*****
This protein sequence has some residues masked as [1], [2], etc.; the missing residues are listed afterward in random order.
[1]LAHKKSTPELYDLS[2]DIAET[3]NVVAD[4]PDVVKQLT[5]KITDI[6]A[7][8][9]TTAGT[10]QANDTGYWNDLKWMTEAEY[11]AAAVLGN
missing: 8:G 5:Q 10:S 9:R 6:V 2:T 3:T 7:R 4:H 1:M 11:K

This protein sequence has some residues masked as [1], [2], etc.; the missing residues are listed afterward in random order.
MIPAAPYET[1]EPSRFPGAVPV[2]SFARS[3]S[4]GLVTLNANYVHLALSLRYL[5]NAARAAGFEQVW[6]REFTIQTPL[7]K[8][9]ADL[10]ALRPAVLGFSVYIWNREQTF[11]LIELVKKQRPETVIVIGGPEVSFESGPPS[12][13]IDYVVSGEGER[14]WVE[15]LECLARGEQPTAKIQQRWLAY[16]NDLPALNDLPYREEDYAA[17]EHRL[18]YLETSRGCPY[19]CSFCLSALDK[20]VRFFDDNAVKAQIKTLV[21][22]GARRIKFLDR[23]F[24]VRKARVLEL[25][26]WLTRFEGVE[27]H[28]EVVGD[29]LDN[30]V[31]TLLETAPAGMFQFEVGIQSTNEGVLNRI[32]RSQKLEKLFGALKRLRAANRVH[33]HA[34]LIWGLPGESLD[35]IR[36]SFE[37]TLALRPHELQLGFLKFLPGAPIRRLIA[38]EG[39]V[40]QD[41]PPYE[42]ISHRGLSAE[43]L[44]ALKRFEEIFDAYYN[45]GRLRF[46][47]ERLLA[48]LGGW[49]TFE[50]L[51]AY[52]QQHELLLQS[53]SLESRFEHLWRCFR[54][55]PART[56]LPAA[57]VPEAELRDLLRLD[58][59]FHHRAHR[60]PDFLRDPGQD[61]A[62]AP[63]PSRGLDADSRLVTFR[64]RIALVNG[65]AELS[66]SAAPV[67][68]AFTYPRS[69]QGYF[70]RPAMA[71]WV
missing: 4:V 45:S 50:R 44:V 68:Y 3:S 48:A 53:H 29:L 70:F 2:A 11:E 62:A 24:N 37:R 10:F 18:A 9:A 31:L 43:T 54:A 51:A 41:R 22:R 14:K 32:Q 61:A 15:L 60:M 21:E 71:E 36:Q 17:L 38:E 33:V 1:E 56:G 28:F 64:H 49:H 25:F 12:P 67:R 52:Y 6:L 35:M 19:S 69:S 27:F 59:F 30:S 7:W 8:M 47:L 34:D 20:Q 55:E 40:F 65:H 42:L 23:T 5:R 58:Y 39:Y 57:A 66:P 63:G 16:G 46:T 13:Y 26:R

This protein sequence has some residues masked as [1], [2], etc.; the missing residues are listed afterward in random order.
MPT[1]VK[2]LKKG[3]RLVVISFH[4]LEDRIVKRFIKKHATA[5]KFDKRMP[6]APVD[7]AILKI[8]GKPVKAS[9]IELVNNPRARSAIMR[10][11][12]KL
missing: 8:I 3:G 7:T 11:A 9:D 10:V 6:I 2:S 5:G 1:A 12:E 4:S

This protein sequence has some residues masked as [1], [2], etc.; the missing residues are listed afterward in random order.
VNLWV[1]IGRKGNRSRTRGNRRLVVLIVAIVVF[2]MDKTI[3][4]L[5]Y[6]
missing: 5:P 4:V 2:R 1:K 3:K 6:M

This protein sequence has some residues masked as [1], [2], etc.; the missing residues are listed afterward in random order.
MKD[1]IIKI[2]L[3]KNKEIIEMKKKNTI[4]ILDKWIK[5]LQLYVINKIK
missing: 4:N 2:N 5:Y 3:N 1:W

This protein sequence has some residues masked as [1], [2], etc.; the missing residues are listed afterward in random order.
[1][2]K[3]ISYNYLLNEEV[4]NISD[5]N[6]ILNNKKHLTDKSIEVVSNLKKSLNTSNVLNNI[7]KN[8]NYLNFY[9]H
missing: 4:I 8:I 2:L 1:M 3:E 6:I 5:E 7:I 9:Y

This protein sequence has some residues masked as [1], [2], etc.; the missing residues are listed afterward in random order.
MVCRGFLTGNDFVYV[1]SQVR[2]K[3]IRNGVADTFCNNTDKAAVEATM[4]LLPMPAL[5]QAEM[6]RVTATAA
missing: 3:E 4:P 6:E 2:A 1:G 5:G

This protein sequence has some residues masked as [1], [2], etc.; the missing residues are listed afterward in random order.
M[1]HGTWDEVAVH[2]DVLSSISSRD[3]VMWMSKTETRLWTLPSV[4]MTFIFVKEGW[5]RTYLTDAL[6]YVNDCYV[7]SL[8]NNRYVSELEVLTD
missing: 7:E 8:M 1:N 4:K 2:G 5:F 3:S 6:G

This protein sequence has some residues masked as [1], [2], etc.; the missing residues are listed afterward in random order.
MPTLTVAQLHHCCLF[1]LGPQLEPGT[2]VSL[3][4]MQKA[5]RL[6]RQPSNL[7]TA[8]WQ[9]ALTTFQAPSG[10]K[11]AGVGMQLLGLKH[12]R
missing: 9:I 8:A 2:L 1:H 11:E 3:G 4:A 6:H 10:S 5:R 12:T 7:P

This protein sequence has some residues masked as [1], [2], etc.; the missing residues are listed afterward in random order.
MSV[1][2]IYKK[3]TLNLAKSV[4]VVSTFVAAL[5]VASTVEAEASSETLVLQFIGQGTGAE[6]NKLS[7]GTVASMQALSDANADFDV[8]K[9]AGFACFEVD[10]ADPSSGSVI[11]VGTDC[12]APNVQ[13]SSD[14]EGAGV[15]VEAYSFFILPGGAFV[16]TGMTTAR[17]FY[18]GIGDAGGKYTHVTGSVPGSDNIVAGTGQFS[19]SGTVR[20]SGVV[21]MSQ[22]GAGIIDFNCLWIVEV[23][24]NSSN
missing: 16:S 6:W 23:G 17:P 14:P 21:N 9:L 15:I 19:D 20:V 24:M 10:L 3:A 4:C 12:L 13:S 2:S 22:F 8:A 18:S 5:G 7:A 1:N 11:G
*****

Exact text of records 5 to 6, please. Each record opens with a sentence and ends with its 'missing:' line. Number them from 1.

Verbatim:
This protein sequence has some residues masked as [1], [2], etc.; the missing residues are listed afterward in random order.
MKD[1]IIKI[2]L[3]KNKEIIEMKKKNTI[4]ILDKWIK[5]LQLYVINKIK
missing: 4:N 2:N 5:Y 3:N 1:W

This protein sequence has some residues masked as [1], [2], etc.; the missing residues are listed afterward in random order.
[1][2]K[3]ISYNYLLNEEV[4]NISD[5]N[6]ILNNKKHLTDKSIEVVSNLKKSLNTSNVLNNI[7]KN[8]NYLNFY[9]H
missing: 4:I 8:I 2:L 1:M 3:E 6:I 5:E 7:I 9:Y